If you are coming along for the first time, From The Mood Board To The Finished Product is a series where creatives of several disciplines share their initial inspiration reflected on a mood board up to the final product, collection, blog, etc.
Today we’d like to introduce you to British textile designer Liss Cooke specializing in embroidery.
1// Can you describe briefly who you are and what you do?
I’m Liss, a textile and jewellery designer, and recent graduate from Birmingham City University, in the U.K. Originally from the small town of Stone in Staffordshire, I am now based in Nottingham. I work in the historic Lace Market as a Graduate Textile Designer for innovative studio, Acorn Conceptual Textiles, creating bespoke one-off fashion swatches.
I specialise in embroidered and embellished textiles and I have a particular passion for combining the old with the new; mixing and layering traditional hand embroidery techniques with contemporary digital stitch. Within my own practice, I strive simply, for fun and joy by my choice of uplifting colour and rich materiality. I have worked on a wide range of projects for a number of different outcomes for fashion, interiors and trends alike- but my final graduate collection indulged my personal obsession with contemporary jewellery design, for which this mood board was created. This resulted in a new found love affair of something completely unique – textile jewellery designs created through of combination of digitally stitched motifs, hand crafted 3-dimensional ceramic embellishments, all finished with a hand embroidered touch; a combination which I believe is new, and a niche in the market of statement jewellery. And most importantly I had so much fun creating it all. As a young designer, at the very beginning of my career, this is a really exciting time in my life. I hope to continue to build a long standing career within the amazing studio environment, and hopefully keep creating my jewellery in my own time.
2// How and why did you start mood boarding?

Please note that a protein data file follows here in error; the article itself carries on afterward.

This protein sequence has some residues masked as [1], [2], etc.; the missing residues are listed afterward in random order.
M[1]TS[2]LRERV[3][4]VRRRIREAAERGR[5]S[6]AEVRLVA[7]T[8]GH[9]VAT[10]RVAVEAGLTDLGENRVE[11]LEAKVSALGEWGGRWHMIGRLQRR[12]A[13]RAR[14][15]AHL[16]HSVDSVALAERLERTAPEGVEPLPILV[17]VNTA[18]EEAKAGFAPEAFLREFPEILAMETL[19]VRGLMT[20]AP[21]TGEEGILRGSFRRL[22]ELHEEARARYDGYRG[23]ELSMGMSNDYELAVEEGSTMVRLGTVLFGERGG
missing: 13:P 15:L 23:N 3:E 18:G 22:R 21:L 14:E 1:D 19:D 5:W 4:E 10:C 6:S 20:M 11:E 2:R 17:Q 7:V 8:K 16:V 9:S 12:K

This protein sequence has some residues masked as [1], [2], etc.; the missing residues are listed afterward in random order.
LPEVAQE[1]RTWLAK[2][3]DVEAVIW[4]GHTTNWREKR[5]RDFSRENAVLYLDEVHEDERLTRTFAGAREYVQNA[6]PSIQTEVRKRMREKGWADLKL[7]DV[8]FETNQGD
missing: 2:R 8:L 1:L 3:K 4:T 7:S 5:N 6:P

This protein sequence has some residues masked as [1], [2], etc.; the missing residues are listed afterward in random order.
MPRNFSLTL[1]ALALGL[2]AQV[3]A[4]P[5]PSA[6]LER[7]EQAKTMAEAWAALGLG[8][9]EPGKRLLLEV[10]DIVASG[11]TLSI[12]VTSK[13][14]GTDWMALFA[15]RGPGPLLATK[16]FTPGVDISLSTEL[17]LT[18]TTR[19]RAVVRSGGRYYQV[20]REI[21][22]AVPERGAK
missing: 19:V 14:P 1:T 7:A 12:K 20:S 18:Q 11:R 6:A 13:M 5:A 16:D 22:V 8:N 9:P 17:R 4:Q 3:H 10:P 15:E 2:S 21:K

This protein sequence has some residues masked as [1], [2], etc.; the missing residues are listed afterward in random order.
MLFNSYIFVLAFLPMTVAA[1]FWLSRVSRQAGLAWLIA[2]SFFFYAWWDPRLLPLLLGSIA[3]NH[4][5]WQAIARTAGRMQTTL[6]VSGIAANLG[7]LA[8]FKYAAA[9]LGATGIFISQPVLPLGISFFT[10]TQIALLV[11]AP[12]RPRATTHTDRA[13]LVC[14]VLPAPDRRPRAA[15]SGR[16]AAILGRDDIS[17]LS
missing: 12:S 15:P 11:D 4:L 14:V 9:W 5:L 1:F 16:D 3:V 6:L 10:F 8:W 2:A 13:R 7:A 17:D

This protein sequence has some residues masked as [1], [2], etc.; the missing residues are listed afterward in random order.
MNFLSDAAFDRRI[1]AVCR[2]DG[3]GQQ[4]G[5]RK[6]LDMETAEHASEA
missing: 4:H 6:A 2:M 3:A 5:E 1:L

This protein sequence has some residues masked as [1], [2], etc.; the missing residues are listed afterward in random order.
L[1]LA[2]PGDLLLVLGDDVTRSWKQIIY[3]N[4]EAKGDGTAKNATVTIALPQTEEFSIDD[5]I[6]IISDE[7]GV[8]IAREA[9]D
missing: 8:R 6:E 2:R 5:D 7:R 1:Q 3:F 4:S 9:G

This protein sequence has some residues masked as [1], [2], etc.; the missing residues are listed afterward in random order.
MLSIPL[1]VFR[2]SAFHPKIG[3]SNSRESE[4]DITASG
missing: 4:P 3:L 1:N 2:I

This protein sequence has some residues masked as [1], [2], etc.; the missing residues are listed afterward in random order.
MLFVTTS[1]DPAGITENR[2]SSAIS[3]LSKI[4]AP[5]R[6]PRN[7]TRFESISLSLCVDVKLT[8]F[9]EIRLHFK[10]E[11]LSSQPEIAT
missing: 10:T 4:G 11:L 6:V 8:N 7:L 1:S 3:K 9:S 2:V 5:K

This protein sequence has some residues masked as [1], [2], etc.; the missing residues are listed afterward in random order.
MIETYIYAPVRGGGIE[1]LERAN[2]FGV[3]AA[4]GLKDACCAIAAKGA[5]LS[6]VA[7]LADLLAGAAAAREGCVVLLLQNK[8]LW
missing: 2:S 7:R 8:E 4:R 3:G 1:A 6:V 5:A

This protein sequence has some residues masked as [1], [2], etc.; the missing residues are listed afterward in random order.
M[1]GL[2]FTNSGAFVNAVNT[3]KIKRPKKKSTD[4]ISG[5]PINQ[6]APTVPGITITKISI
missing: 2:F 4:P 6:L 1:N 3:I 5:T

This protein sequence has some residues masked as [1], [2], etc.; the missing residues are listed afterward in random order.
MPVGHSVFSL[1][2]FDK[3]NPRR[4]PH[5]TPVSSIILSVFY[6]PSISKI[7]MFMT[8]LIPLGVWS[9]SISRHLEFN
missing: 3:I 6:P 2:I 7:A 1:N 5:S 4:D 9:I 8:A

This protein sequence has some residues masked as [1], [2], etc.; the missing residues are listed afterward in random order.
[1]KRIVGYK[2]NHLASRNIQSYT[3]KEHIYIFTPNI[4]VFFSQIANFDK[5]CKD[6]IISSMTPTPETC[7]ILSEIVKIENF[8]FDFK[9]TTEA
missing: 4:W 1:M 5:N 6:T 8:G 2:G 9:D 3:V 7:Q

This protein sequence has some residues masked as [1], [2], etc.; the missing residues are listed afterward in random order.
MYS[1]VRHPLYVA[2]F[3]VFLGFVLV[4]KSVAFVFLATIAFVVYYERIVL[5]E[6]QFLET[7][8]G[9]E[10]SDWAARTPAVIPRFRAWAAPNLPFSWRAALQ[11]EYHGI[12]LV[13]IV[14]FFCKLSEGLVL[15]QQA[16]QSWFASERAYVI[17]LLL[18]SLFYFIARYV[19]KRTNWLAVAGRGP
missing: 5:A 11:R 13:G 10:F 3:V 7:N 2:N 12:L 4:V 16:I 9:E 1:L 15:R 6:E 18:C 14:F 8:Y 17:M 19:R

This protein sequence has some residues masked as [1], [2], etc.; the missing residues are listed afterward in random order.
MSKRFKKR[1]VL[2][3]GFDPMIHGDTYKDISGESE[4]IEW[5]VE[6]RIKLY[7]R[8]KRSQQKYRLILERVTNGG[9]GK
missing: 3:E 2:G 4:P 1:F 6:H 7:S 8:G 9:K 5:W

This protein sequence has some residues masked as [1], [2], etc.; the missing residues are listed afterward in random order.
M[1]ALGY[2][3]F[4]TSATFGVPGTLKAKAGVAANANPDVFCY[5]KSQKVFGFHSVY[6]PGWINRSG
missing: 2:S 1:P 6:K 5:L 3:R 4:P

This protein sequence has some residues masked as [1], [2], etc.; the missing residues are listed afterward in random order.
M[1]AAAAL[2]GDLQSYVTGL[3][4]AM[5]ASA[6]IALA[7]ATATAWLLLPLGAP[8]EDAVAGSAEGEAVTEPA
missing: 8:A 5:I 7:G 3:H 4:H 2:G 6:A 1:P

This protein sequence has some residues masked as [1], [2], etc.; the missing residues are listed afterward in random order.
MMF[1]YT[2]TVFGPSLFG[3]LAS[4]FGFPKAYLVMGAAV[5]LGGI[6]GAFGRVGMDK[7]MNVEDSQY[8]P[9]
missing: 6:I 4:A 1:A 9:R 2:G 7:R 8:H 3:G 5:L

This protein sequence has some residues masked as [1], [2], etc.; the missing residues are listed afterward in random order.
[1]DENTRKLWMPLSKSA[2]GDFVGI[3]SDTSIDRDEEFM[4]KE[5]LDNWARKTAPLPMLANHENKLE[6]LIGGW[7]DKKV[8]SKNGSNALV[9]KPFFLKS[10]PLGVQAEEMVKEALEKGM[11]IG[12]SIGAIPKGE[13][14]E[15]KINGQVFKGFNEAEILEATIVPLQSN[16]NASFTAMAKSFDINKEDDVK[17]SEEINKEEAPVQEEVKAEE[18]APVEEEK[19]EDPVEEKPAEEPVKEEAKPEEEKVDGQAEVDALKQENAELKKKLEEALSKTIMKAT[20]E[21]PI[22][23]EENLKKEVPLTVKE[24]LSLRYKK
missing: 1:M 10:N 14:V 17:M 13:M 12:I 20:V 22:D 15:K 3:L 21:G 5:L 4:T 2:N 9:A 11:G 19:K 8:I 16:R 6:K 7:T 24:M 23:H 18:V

As a design student, creating mood boards was an integral part of my study, and a tool used to convey new project ideas and give a sense of the vibe and mood for a new collection. But for me, it’s been something that I’ve always done, long before my studies began. I’m a very visual person, and I really need to see all my ideas laid out in front of me to visualise how an aesthetic will pull together, so mood boarding comes very naturally to me. For me its kind of like creating a visual and aesthetically pleasing to do list; as I progress through a project, I mentally tick off the ideas I’ve adressed and I can see what else I still need to explore.
3// Do you have a certain technique you want to share with us or is it just intuition you use when setting up a mood board?
Intuition and spontaneity is definitely the way I create my mood boards- I never particularly plan how they are going to look and seeing how they turn out in the end is always an exciting reveal. I really feel that it is an experimental process; although I think there are basic principles to stick to in terms of balancing colour and space etc, I don’t think there is one straight forward formula for me, my process differs every time.
I do however, always spend a lot of time gathering really exciting materials, trims and fabrics, mixing colours to create tonnes of interesting colour chips, lots of research to find contemporary imagery, photography and even collecting 3 dimensional objects. Essentially, I create a big box of exciting ‘stuff’ to delve into before I even start my board. For me, mood boarding needs to be playful and to do this you need a really wide range of objects and things that you love to begin with. Ultimately, to create something that looks effortless despite having a huge amount of thought, process and research behind it.
4/ What use do you give your mood boards?
I don’t have any direct contact with clients in my job so I don’t need to use my boards to try and explain or show a concept to a client; for me creating a mood board is definitely about gaining clarity on a theme or idea. The number one use of the mood boards I create is definitely to get an understanding of how a colour story will work. As I use a lot of bold colour, it is useful to see how different proportions of colour can alter an overall feel and aesthetic of a theme. As a designer, you often have a huge amount going round in your head, imagining how an idea will look right down to the smallest detail, but this can be exhausting, particularly if your working on multiple projects at one time. Getting all of those ideas out of your head and onto a page is an extremely refreshing process.
5 // What exactly is the outcome of the mood board we see in this post? What was is made for and how did it help?
The moodboards and styled compositions that I have designed, were created for my final graduate collection – ‘The Garden of Earthly Delights’. I designed them in order to collate and organise all of the extensive research I had gathered and begin to piece together how my final collection would eventually turn out. Creating these mood boards helped to inspire the colour choices, motifs, material combinations and styling considerations of my final collection. It helped me bridge the gap between my project research stage and creating final jewellery outcomes.
You can follow Liss’ work on Instagram and also send her a direct note in case you are interested in a bespoke creation. Thanks so much, Liss, it’s been very interesting following your creative process! G, x